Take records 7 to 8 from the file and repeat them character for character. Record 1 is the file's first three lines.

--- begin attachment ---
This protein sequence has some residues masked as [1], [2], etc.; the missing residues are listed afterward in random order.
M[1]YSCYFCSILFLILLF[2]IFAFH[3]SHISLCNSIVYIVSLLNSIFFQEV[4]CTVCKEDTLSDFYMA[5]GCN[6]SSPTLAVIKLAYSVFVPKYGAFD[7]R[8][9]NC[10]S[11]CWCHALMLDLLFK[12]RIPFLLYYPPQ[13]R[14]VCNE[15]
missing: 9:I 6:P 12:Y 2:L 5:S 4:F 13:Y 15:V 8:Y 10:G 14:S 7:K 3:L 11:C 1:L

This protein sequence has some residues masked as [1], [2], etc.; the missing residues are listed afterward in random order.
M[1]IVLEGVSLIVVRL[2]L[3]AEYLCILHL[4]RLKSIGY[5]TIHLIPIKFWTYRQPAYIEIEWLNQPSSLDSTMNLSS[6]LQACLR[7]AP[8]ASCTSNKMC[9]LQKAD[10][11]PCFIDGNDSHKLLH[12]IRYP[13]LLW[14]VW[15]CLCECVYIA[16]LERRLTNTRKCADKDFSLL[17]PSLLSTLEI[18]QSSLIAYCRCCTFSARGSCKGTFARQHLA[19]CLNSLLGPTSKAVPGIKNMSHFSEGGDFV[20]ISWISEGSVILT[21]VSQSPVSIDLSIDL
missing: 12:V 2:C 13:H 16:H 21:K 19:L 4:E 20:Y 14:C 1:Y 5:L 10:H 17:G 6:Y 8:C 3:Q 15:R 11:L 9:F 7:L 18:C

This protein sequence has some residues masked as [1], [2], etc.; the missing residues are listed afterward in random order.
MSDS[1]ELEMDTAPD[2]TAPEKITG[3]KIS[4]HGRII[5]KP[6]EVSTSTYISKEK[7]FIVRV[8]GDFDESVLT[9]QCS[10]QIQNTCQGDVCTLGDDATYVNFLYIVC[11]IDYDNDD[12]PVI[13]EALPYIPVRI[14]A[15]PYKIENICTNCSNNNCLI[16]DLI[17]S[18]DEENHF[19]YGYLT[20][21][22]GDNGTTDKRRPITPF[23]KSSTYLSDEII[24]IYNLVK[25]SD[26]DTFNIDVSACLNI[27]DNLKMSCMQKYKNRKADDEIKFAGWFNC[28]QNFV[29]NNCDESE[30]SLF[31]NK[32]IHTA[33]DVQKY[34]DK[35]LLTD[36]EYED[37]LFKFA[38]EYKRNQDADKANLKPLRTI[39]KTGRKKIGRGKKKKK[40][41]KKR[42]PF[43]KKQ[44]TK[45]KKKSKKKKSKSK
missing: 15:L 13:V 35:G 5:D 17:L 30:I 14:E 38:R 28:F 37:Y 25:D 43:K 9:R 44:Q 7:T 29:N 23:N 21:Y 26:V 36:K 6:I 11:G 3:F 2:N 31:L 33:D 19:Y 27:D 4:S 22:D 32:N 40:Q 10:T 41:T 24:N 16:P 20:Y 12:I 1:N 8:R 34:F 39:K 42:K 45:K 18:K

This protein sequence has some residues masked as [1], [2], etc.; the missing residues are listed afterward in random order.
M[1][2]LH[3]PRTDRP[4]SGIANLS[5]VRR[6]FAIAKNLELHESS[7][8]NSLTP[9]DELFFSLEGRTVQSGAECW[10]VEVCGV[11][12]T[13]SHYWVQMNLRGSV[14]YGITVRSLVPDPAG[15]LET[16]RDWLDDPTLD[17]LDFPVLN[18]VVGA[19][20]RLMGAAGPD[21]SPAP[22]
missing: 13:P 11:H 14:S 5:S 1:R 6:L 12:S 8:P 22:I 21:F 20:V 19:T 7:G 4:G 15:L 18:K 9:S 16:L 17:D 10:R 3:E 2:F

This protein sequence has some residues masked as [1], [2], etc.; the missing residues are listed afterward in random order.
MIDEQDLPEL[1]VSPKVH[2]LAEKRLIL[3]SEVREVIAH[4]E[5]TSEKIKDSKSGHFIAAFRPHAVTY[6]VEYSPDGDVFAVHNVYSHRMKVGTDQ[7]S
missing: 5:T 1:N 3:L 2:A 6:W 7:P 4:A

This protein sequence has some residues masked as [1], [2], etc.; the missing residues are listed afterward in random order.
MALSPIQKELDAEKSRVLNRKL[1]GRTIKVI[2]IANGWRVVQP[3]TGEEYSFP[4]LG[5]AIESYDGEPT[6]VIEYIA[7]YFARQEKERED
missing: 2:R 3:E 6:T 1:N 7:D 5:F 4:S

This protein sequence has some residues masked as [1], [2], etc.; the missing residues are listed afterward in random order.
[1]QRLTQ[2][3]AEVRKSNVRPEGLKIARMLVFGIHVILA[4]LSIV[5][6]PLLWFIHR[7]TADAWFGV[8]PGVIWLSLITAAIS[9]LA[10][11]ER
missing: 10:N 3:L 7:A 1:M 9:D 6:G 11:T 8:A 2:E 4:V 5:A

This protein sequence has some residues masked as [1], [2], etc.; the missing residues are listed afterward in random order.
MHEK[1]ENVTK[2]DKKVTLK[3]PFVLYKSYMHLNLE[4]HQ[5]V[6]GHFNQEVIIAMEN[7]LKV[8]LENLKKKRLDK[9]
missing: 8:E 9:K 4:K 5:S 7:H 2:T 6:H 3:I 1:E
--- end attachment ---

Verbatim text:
This protein sequence has some residues masked as [1], [2], etc.; the missing residues are listed afterward in random order.
[1]QRLTQ[2][3]AEVRKSNVRPEGLKIARMLVFGIHVILA[4]LSIV[5][6]PLLWFIHR[7]TADAWFGV[8]PGVIWLSLITAAIS[9]LA[10][11]ER
missing: 10:N 3:L 7:A 1:M 9:D 6:G 11:T 8:A 2:E 4:V 5:A

This protein sequence has some residues masked as [1], [2], etc.; the missing residues are listed afterward in random order.
MHEK[1]ENVTK[2]DKKVTLK[3]PFVLYKSYMHLNLE[4]HQ[5]V[6]GHFNQEVIIAMEN[7]LKV[8]LENLKKKRLDK[9]
missing: 8:E 9:K 4:K 5:S 7:H 2:T 6:H 3:I 1:E